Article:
One of our neighbors has a bush in their front yard that is my absolute favorite in the springtime. Every year in late May, I eagerly watch to see if it’s in bloom as I drive past. It has beautiful white blossoms clustered together to form little orbs that are rather whimsical looking, and make me want to stop and stare to take in the beauty of it. I’m pretty sure I point it out to my kiddos every time we pass it. But it lasts for such a short time… two weeks at the very most. Then, as the white blooms brown and blow away, it begins to look like any other bush.
I drove past it a few days ago, and looked at it now blending into the various shades of green all around it. It’s still thriving, still doing what God created it to do, but in a much less striking way. And in a few weeks it’s leaves will fall to the ground, leaving it brown and bare as it waits for its next spring when it’s time to form little buds and burst into bloom again.
As I pondered this favorite bush, it struck me that each of us have blooming seasons. There are times when the things the Lord is doing in us are brilliantly displayed on the outside. We are flourishing physically, we have success in our jobs, we’re recognized and praised for an achievement we’ve worked hard for. I don’t know about you, but naturally, I love those seasons, and I want them to stay forever.
But those seasons, just like plants, are often short. The blooms don’t last forever. We begin to lose the petals, and we blend in again, life going back to same old, same old. We go through “winters” when we feel bare and lifeless. It’s difficult to be content in these times when we remember how exciting it was to have outward signs of vibrant life.
It can be easy to become jealous of those who seem to have longer blossoming seasons… Those who like African violets or fuchsia bloom year-round in the cozy indoors while we, like the lilac bush outside, sit dormant and covered in snow. Or, we covet the dramatic peony-like bursts of others while our blooms seem to appear like the tiny, often hidden bells of lily of the valley.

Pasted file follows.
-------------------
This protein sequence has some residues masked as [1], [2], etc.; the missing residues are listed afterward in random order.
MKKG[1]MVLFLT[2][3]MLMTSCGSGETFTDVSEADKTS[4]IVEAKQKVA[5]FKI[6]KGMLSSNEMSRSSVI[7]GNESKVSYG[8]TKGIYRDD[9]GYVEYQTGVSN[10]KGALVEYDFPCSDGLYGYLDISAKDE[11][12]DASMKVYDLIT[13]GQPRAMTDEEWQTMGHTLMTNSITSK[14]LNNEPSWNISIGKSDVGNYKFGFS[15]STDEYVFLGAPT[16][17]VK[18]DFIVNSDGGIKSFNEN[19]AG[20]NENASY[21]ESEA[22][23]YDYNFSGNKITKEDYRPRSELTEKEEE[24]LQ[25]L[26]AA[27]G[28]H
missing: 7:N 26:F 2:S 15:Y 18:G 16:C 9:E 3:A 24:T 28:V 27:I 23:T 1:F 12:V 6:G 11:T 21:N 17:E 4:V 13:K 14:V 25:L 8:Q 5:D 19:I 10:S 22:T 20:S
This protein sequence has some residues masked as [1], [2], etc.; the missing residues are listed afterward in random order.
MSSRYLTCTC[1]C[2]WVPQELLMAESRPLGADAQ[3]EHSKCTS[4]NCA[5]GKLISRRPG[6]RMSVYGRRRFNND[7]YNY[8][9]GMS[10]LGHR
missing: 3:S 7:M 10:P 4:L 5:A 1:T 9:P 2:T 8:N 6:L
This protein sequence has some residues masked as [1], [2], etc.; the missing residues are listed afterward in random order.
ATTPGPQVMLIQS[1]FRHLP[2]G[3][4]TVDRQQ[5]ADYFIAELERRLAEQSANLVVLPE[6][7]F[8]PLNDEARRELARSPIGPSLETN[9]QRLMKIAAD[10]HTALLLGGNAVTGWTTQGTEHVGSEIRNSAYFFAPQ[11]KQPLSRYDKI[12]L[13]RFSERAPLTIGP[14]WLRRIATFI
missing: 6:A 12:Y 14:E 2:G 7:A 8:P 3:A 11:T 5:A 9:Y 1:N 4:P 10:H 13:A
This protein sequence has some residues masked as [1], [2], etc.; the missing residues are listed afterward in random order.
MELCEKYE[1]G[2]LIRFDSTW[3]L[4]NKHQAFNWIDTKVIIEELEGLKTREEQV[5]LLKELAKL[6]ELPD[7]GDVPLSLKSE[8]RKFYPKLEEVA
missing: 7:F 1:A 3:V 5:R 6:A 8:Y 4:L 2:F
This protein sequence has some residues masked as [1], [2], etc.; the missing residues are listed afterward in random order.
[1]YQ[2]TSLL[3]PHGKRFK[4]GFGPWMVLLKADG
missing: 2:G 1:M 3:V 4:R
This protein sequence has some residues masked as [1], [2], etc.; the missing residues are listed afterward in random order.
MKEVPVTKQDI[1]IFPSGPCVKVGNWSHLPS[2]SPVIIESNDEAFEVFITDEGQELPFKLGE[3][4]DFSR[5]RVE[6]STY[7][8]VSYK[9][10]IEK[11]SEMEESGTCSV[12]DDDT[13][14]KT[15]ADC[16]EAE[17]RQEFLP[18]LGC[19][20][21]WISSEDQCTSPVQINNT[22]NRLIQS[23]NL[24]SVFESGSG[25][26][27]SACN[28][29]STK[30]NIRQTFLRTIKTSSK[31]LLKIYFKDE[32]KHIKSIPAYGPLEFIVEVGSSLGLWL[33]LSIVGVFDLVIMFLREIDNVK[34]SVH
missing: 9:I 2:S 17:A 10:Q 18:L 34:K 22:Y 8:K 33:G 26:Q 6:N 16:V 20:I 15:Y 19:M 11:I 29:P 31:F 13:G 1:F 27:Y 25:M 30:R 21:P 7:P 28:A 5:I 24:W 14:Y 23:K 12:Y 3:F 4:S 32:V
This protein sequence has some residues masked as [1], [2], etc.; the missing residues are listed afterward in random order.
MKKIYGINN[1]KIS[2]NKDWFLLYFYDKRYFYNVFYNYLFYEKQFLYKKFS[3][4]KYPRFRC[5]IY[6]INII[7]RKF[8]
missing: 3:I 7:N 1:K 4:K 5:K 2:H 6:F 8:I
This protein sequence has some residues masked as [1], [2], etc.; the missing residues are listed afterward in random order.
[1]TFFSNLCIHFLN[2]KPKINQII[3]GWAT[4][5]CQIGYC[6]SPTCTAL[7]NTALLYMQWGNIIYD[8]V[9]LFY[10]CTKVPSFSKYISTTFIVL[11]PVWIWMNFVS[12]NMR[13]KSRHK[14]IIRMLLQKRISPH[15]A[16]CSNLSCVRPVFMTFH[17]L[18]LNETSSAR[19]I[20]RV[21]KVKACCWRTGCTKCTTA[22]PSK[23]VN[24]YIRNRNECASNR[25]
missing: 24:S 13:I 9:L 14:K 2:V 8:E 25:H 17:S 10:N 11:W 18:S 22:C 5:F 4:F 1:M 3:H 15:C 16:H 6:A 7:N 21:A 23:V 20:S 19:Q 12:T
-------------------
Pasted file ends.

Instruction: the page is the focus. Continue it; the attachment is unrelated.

All of it ultimately comes back to this: Do I trust God? Do I trust that He knew what He was doing when He created me? Do I trust that He has called me to a specific purpose on this earth, and am I willing to be content and joyful in that? Am I willing to embrace the seasons He calls me to bloom and the seasons I’m called to look a little bare or blend in? Am I looking around in discontent, comparing myself to everyone else I’m not, or am I finding my identity in Him?
For the Christian, there is so much rest in submitting to God’s pattern for us–in remembering that “For everything there is a season, and a time for every matter under heaven” (Ecc. 3:1). Because of Jesus, we have the secret of being content in any and every phase of life (Phil. 4:13). And when our focus is on Him, we can catch hold of the vision He has for the blossoms and for the waiting in-between.
As Ruth Simon’s says, “You do not have to be blooming to be growing.” ?
Amen!! So blessed by Ruth’s ministry.